Glucosuria in the period before onset of LONS

Suspected sepsis episodes were commonly preceded by glucosuria between 48 and 24 h (55.7 %), or in the 24 h before onset of clinical suspicion (56.9 % of episodes). Glucosuria 48–24 h before onset was not associated with confirmed LONS, defined as clinical ánd proven sepsis (OR 1.06, 95 % CI 0.52–2.15, p 0.883), nor with solely culture-proven sepsis (OR 0.98, 95 % CI 0.45–2.12, p = 0.951). The presence of glucosuria in the 24 h before clinical suspicion was positively associated with LONS (OR 2.59, 95 % CI 1.24–5.43, p = 0.012), but not with culture-proven sepsis (OR 1.61; 95 % CI 0.72–3.56, p = 0.244, Table 2). After adjustment for gestational age, birth weight and postnatal age, the association between the degree of glucosuria in the 24-h before the episode and confirmed LONS became non-significant (OR 2.16, 95 % CI 0.97–4.84, p = 0.060). Diagnostic value of the presence of glucosuria in the 24-h period before suspected LONS is presented in Table 3.
Table 2

Association of glucosuria in the 24-h period before clinical suspicion of late-onset neonatal sepsis

n = 123

Prevalence

Rejected infection

Clinical sepsis

Proven sepsis (positive bloodculture)

n = 65

n = 21

n = 37

Maximum glucosuria 24 h before onset of suspected infection

0

53 (43.1 %)

35 (66.0 %)

5 (9.4 %)

13 (24.5 %)

+/++

54 (43.9 %)

23 (42.6 %)

12 (22.2 %)

19 (35.2 %)

+++

12 (9.8 %)

6 (50.0 %)

1 (8.3 %)

5 (41.7 %)

++++

4 (3.2 %)

1 (25.0 %)

3 (75.0 %)

0 (0 %)

Increase in glucosuria

28 (22.8 %)

11 (39.0 %)

6 (17.1 %)

11 (30.1 %)

Table 3

Diagnostic value of glucosuria 0–24 h before clinical suspicion of LONS in preterm infants

123 episodes of suspected LONS

 

Confirmed clinical and culture proven LONS

n = 58 (47.2 %)

 

prevalence

sensitivity

specificity

ppv

npv

LR+

LR

Presence of glucosuria

56.7 %

69.0 %

53.8 %

57.1 %

66.0 %

1.49

0.58

Increase in glucosuria

22.8 %

29.3 %

83.1 %

60.7 %

56.8 %

1.73

0.85

LONS Late-onset neonatal sepsis, ppv positive predictive value, npv negative predictive value, LR Likelihoodratio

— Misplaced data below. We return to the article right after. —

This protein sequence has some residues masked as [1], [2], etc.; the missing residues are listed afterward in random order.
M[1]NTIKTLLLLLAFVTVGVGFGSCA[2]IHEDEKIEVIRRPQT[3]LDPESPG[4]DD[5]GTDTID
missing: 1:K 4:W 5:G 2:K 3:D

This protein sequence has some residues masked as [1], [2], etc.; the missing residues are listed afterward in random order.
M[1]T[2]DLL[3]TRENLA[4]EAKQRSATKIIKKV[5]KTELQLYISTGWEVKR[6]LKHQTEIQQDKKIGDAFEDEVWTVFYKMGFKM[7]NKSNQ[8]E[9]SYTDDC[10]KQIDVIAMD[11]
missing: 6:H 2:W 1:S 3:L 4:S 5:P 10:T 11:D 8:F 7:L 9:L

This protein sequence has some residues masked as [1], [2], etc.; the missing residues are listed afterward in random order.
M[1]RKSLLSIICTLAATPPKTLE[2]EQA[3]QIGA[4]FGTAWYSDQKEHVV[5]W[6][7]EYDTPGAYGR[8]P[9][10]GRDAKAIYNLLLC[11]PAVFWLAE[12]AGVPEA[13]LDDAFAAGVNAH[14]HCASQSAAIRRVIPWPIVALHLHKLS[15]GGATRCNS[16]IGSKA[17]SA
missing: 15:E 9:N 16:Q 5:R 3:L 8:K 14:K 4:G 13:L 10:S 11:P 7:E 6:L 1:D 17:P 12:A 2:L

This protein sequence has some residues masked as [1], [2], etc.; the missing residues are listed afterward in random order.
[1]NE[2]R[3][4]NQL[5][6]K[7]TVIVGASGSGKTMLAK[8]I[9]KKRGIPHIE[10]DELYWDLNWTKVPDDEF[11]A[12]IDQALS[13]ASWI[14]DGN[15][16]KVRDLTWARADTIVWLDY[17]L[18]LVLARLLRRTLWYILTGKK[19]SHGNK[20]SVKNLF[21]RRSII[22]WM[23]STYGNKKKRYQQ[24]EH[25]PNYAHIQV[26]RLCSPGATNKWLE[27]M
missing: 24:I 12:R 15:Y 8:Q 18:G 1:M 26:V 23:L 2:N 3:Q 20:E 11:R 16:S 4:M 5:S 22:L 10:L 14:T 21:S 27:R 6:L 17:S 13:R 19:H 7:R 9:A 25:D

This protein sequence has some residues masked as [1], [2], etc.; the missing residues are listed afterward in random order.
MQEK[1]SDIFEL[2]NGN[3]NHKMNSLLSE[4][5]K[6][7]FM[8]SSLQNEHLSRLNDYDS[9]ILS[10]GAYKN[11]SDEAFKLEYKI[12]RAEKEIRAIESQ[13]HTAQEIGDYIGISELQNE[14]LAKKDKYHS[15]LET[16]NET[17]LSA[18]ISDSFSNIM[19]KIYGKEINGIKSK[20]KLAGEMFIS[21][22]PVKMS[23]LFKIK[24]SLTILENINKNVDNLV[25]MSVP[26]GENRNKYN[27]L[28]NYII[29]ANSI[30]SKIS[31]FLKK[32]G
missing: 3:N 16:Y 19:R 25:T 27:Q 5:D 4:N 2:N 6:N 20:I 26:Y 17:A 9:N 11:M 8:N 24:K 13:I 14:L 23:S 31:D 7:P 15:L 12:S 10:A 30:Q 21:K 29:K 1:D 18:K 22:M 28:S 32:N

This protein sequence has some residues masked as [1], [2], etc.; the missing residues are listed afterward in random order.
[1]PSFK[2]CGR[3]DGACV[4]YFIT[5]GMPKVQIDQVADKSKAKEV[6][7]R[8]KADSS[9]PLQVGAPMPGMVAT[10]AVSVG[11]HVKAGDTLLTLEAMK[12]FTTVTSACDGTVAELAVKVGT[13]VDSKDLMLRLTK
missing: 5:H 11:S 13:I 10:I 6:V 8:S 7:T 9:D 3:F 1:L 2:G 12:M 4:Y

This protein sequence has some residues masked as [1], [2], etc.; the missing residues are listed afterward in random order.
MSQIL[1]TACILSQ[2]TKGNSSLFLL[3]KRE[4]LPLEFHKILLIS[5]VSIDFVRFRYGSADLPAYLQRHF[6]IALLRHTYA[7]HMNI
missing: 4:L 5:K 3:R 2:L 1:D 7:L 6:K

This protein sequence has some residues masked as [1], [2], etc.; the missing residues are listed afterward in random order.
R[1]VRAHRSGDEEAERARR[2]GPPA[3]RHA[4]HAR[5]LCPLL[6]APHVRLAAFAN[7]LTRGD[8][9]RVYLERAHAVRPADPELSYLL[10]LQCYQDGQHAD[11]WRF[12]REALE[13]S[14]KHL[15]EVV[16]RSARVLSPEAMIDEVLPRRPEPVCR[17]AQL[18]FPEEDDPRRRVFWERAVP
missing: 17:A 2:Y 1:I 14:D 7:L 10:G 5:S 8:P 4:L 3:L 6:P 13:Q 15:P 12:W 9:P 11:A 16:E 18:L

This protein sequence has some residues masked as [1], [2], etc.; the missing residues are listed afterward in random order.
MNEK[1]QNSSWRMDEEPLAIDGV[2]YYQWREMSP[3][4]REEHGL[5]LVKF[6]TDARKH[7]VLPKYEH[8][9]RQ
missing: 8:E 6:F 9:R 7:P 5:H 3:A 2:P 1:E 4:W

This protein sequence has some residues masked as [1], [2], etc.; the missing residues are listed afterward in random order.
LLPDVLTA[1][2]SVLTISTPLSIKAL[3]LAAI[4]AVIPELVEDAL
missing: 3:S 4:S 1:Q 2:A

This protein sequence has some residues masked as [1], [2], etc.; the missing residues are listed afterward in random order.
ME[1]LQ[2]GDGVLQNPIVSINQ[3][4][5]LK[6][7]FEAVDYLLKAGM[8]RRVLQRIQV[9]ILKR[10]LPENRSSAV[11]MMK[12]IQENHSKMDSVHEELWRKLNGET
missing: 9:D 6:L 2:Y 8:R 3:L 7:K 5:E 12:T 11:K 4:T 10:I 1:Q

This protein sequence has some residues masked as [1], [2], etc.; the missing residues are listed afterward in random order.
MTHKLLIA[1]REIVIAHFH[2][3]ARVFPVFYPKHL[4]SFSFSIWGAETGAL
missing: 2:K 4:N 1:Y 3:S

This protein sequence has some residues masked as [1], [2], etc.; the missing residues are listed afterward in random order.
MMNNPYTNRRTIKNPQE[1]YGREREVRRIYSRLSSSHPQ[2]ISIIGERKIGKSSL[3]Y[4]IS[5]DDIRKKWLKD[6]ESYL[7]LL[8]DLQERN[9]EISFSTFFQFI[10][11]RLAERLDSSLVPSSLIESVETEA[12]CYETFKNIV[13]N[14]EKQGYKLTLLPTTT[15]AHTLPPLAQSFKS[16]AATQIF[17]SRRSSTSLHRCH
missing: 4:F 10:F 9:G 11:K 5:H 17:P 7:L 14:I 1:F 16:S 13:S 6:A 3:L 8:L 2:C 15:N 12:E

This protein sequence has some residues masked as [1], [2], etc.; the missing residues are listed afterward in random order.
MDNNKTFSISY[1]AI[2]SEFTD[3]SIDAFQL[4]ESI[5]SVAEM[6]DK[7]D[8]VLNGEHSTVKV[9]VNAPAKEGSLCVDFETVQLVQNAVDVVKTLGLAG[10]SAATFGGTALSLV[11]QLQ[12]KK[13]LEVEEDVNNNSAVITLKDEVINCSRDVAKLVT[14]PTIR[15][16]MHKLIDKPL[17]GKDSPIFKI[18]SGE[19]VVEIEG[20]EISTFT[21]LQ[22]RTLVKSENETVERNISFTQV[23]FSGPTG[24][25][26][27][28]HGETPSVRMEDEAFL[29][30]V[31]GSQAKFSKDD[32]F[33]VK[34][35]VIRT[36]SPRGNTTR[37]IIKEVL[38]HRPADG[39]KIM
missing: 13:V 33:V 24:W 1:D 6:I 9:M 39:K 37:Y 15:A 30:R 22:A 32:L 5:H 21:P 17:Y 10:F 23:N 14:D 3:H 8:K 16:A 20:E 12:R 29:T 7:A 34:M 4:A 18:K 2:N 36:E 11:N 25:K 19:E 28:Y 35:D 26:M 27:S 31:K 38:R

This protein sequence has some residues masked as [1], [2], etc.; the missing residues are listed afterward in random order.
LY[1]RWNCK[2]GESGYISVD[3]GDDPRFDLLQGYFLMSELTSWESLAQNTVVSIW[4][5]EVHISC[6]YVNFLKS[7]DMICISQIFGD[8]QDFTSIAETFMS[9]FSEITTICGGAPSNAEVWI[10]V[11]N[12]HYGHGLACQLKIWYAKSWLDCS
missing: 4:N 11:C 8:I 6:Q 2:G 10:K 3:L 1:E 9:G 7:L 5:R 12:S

Increase in glucosuria in the period before onset of LONS

A change in glucosuria in the 24-h preceding before the onset of suspected LONS was found in 28 (22.8 %) of episodes (decrease in 9.7 %, no change in 67.5 %, one category increase in 20.3 %, 2 categories increase in 2.4 % (Table 2)).

An increase in glucosuria in the 24 h before onset of symptoms was not associated with confirmed clinical and culture-proven LONS (OR 2.04, 95 % CI 0.86–4.81) nor for solely culture-proven sepsis (OR 1.26 95 %-CI 0.71–4.15, p = 0.230). Diagnostic value of the increase in glucosuria in the 24-h period before suspected LONS is presented in Table 3.

Comparison of glucosuria with other clinical signs and symptoms in LONS

Correction with some major clinical signs that were shown to be the strongest predictors of LONS in this study population, as we reported earlier [6], weakened the presence of glucosuria to non-significant (OR 1.6; 95 % CI 0.61–4.00, p 0.356). When fitting all the sign variables in a multivariable model, using backward logistic regression analysis, the glucosuria as well as an increase in glucosuria were left out of the final model, meaning that glucosuria does not add to the predictive value of the combination of the other signs and symptoms.

Discussion

Principal findings

This study shows that glucosuria is very common in preterm infants, with increasing prevalence with lower gestational age, lower birth weight, and with the occurrence of late onset sepsis. Although glucosuria in the 24 h before clinical suspicion of sepsis is associated with confirmed LONS, the diagnostic value is only marginal. More-over glucosuria was not associated with culture proven sepsis. This is probably due to the fact that glucosuria is merely associated with gestational age and weight, which are well-known, and stronger risk factors for the occurrence of LONS. The measurement of glucosuria doesn’t seem to be of added value to detecting LONS, when compared to the stronger clinical signs, such as increased respiratory support severe respiratory or circulatory symptoms [6]. Because glucosuria was more strongly associated with confirmed LONS (either clinical sepsis or culture-proven sepsis) than with solely culture-proven LONS, it appears that (an increase in) glucosuria can possibly be regarded as a sign of stress and not as a specific marker of infectious sepsis. This is in accordance with earlier reports of the association of hyperglycaemia with LONS [14, 15, 18].